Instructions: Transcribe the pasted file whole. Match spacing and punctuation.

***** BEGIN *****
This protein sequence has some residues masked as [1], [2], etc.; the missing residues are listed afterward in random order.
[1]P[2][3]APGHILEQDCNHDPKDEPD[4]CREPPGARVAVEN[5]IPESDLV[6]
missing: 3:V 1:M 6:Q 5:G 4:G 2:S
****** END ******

This protein sequence has some residues masked as [1], [2], etc.; the missing residues are listed afterward in random order.
[1]P[2][3]APGHILEQDCNHDPKDEPD[4]CREPPGARVAVEN[5]IPESDLV[6]
missing: 3:V 1:M 6:Q 5:G 4:G 2:S